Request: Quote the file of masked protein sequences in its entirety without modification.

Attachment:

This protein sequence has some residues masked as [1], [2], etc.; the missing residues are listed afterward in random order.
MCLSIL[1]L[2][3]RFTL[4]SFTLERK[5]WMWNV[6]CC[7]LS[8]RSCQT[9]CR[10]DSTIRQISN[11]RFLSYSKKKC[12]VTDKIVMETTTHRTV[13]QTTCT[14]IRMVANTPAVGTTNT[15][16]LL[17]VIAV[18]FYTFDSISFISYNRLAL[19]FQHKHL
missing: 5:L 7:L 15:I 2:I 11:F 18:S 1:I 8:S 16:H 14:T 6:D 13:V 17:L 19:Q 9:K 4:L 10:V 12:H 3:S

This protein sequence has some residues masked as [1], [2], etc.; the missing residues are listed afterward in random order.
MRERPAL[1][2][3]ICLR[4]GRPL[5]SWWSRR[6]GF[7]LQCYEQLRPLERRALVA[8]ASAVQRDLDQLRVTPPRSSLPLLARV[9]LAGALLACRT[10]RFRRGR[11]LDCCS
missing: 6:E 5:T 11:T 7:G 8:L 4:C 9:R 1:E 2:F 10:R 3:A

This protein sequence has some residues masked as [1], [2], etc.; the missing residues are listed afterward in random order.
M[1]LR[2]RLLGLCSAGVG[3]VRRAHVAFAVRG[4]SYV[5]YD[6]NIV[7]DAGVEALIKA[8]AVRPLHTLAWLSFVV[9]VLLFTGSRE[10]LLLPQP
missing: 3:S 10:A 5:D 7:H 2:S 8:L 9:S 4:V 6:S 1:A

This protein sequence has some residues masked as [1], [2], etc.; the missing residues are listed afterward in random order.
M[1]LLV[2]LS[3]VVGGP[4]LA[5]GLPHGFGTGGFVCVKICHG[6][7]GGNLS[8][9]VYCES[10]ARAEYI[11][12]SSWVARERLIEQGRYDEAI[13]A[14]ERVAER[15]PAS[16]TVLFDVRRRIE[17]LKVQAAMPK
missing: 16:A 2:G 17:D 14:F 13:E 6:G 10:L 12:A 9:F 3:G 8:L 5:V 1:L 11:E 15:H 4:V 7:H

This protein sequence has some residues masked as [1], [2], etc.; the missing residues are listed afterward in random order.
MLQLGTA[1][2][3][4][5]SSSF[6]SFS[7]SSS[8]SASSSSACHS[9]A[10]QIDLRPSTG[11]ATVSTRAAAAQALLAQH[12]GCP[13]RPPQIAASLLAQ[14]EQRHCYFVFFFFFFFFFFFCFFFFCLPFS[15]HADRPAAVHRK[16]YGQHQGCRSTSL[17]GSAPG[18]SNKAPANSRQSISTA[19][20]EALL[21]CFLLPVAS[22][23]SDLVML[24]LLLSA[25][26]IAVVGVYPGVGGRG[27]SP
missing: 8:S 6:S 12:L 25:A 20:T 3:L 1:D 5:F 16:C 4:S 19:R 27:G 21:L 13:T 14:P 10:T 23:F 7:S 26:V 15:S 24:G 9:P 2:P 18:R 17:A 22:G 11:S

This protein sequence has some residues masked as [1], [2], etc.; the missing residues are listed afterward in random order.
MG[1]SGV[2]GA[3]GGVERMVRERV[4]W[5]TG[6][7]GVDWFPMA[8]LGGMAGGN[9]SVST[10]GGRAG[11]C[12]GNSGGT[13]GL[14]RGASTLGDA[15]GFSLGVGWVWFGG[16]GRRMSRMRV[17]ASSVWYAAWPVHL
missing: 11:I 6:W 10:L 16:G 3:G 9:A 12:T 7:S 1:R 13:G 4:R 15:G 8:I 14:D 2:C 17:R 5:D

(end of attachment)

This protein sequence has some residues masked as [1], [2], etc.; the missing residues are listed afterward in random order.
MCLSIL[1]L[2][3]RFTL[4]SFTLERK[5]WMWNV[6]CC[7]LS[8]RSCQT[9]CR[10]DSTIRQISN[11]RFLSYSKKKC[12]VTDKIVMETTTHRTV[13]QTTCT[14]IRMVANTPAVGTTNT[15][16]LL[17]VIAV[18]FYTFDSISFISYNRLAL[19]FQHKHL
missing: 5:L 7:L 15:I 2:I 11:F 18:S 1:I 8:S 16:H 14:T 6:D 13:V 17:L 19:Q 9:K 4:L 10:V 12:H 3:S

This protein sequence has some residues masked as [1], [2], etc.; the missing residues are listed afterward in random order.
MRERPAL[1][2][3]ICLR[4]GRPL[5]SWWSRR[6]GF[7]LQCYEQLRPLERRALVA[8]ASAVQRDLDQLRVTPPRSSLPLLARV[9]LAGALLACRT[10]RFRRGR[11]LDCCS
missing: 6:E 5:T 11:T 7:G 8:L 4:C 9:R 1:E 2:F 10:R 3:A

This protein sequence has some residues masked as [1], [2], etc.; the missing residues are listed afterward in random order.
M[1]LR[2]RLLGLCSAGVG[3]VRRAHVAFAVRG[4]SYV[5]YD[6]NIV[7]DAGVEALIKA[8]AVRPLHTLAWLSFVV[9]VLLFTGSRE[10]LLLPQP
missing: 3:S 10:A 5:D 7:H 2:S 8:L 9:S 4:V 6:S 1:A

This protein sequence has some residues masked as [1], [2], etc.; the missing residues are listed afterward in random order.
M[1]LLV[2]LS[3]VVGGP[4]LA[5]GLPHGFGTGGFVCVKICHG[6][7]GGNLS[8][9]VYCES[10]ARAEYI[11][12]SSWVARERLIEQGRYDEAI[13]A[14]ERVAER[15]PAS[16]TVLFDVRRRIE[17]LKVQAAMPK
missing: 16:A 2:G 17:D 14:F 13:E 6:G 10:L 12:A 9:F 3:G 8:L 5:V 1:L 11:E 15:H 4:V 7:H

This protein sequence has some residues masked as [1], [2], etc.; the missing residues are listed afterward in random order.
MLQLGTA[1][2][3][4][5]SSSF[6]SFS[7]SSS[8]SASSSSACHS[9]A[10]QIDLRPSTG[11]ATVSTRAAAAQALLAQH[12]GCP[13]RPPQIAASLLAQ[14]EQRHCYFVFFFFFFFFFFFCFFFFCLPFS[15]HADRPAAVHRK[16]YGQHQGCRSTSL[17]GSAPG[18]SNKAPANSRQSISTA[19][20]EALL[21]CFLLPVAS[22][23]SDLVML[24]LLLSA[25][26]IAVVGVYPGVGGRG[27]SP
missing: 8:S 6:S 12:L 25:A 20:T 3:L 1:D 5:F 16:C 4:S 19:R 27:G 21:L 13:T 14:P 10:T 23:F 7:S 26:V 15:S 24:G 9:P 2:P 18:R 17:A 22:G 11:S

This protein sequence has some residues masked as [1], [2], etc.; the missing residues are listed afterward in random order.
MG[1]SGV[2]GA[3]GGVERMVRERV[4]W[5]TG[6][7]GVDWFPMA[8]LGGMAGGN[9]SVST[10]GGRAG[11]C[12]GNSGGT[13]GL[14]RGASTLGDA[15]GFSLGVGWVWFGG[16]GRRMSRMRV[17]ASSVWYAAWPVHL
missing: 11:I 6:W 10:L 16:G 3:G 9:A 12:T 7:S 1:R 13:G 4:R 15:G 8:I 14:D 2:C 17:R 5:D